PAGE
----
What “Dallas Burning Questions” are on your mind? Share your comments below and watch TNT’s “Dallas” tonight.

Drill Bits: Who Watched J.R.? Funeral Episode Boosts ‘Dallas’

Ann Ewing, Bobby Ewing, Brenda Strong, Carmen Ramos, Christopher Ewing, Dallas, Elena Ramos, Emma Bell, Emma Ryland, Jesse Metcalfe, Jordana Brewster, J.R.'s Masterpiece, Linda Gray, Marlene Forte, Patrick Duffy, Sue Ellen Ewing, TNT

Fit for a king

J.R. Ewing’s funeral attracted 3.6 million viewers on March 11, giving “Dallas” its biggest audience of the season. Viewership soared 38 percent above the season average and included 1.1 million adults between ages 18 and 49, a demographic that advertisers pay top dollar to reach.

“Are these numbers spectacular? No. But are they promising? Yes, because this could be close to 5 million viewers [once DVR users are counted],” said Marc Berman, editor in chief of TV Media Insights, a top industry news site.

Last week, 2.8 million viewers watched the “Dallas” episode “The Furious and the Fast” during its Monday telecast on TNT, but over the next three days, DVR users pushed the audience to 3.6 million.

Increasingly, television executives take DVR numbers into consideration when deciding a show’s fate. Berman, a “Dallas” fan, said he’s “hopeful” TNT will give the show a third season.

The new “Dallas” debuted to an impressive 6.9 million viewers last June and went on to average 4.2 million viewers on Wednesday nights during its summertime run. In January, TNT brought the show back for its second season in a tougher Monday slot, where “Dallas” averaged 2.6 million viewers through March 4.

Oh, and in case you’re wondering: Viewers in 20.5 million homes watched Bobby’s funeral on the original “Dallas” in 1985. It was the week’s seventh most-watched show, while the resolution of “Dynasty’s” Moldavian massacre (spoiler: they all survived) ranked third.

Who Killed J.R.?

Besides giving “Dallas” a ratings boost, “J.R.’s Masterpiece” also kicked off the new “Who Killed J.R.?” mystery, which is expected to dominate the remainder of the second season. If you haven’t already done so, check out my list of eight possible suspects. Who do you think killed J.R.?

Latest ‘Dallas’ Dirt

If Larry Hagman hadn’t died, “Dallas’s” second season would’ve ended with a triumphant J.R. taking over Ewing Energies, executive producers Cynthia Cidre and Michael M. Robin tell Entertainment Weekly’s Mandi Bierly in an interview that’s chock-full of good tidbits.

The “Dallas” duo also explain how they created the scene where J.R. is shot, as well as the special title sequence that opened “J.R.’s Masterpiece.”

Meanwhile, TV Guide’s William Keck has a preview of Audrey Landers’ appearance in “Dallas’s” March 25 episode. Be warned: The piece ends with a cryptic hint about Pamela’s storyline.

Honoring J.R.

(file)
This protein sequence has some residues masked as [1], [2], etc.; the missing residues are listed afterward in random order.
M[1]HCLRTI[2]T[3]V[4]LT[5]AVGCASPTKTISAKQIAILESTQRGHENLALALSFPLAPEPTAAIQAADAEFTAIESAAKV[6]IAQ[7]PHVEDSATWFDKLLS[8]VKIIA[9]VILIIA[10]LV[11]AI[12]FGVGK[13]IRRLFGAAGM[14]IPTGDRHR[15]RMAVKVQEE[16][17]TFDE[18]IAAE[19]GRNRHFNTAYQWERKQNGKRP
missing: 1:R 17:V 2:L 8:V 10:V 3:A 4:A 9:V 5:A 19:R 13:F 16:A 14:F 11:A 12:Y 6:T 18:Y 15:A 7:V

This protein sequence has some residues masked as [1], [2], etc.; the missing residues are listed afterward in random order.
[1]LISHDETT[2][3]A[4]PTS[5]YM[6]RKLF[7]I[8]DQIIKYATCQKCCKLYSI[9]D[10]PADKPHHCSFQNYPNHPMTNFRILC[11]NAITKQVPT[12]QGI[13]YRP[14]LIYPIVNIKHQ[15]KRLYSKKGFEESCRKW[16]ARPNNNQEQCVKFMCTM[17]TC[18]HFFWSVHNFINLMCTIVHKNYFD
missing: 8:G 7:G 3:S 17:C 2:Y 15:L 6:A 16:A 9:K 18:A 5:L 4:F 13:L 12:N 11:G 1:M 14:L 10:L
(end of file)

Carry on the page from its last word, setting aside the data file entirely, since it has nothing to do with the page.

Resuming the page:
The tributes to J.R. came furious and fast this week. One of my favorites was written by New York magazine’s Matt Zoller Seitz, whose piece ends with a lovely description of Patrick Duffy’s final scene in “J.R.’s Masterpiece.” I also appreciated Hank Steuver’s smart review in the Washington Post, as well as the fun list of J.R.’s 15 best moments from Bierly and her Entertainment Weekly colleague Karen Valby.

‘Dallas’ Among TV’s Best Shows

Speaking of TV critics: Did you know “Dallas” has one of the highest scores on Metacritic, the site that aggregates entertainment reviews? “Dallas’s” score is 82, which places it 10th on the list of the best TV shows that started within the past six months. Some context: “Homeland” and “Enlightened” are tied for first with a score of 96, while “Downton Abbey” – which, let’s face it, is just “Dallas” with British accents – scores an 83.

Now, How About Some Fun?

If you’re like me, you feel emotionally exhausted after witnessing the funeral of “Dallas’s” hero. So cheer yourself up by watching the fun-filled panel discussion that the show’s cast recorded March 10 in Los Angeles. Trust me: You haven’t laughed until you’ve seen Josh Henderson and Jesse Metcalfe read John Ross and Christopher’s dialogue from 1980s “Dallas” scripts.

“Drill Bits,” a roundup of news about TNT’s “Dallas,” is published regularly. Share your comments below.

‘Who Killed J.R.?’ Possible Suspects in ‘Dallas’s’ New Mystery

Dallas, J.R. Ewing, Larry Hagman, TNT, Who Killed J.R.?

Who done it?

In “J.R.’s Masterpiece,” we learned Larry Hagman’s iconic character was shot and killed in a Mexican flophouse. The police investigation concluded J.R. was the victim of a burglary, but Bobby told Bum, his brother’s private eye, that J.R. was murdered. Who killed J.R.? Here are some potential suspects.


Cliff Barnes, Dallas, TNT, Who Killed J.R.?

Pre-emptive shot?

• Cliff Barnes. As J.R.’s oldest enemy, Cliff (Ken Kercheval) automatically earns a spot on this list, although I’m not sure why he’d want J.R. dead at this point. Cliff is now one of the world’s richest men. He has already beaten the Ewings: Cliff took away J.R.’s company at the end of the old show and recently helped his daughter Pamela seize 10 percent of the new Ewing Energies. Then again, maybe Cliff blames J.R. for the death of his adopted son Frank, who recently fell on his sword after betraying Cliff to J.R. Or could Cliff have killed J.R. to prevent him from rising again?

Dallas, Katherine Wentworth, Morgan Brittany, TNT, Who Killed J.R.?

Waiting to strike?

• Katherine Wentworth. There was no love lost between Katherine (Morgan Brittany), Cliff and Pam’s loony half-sister, and J.R. On the old show, she plotted with him to break up Pam’s marriage to Bobby, whom Katherine wanted for herself. When J.R. betrayed her, Katherine went off the deep end and shot Bobby, then tried to poison him before vanishing. (Pam also dreamed she ran over Bobby with her car, killing him.) Later, Katherine stalked Pam in the hospital after her car crash before resuming her life on the run. Could Katherine have been waiting all this time to spring a trap for her ex-partner-in-crime?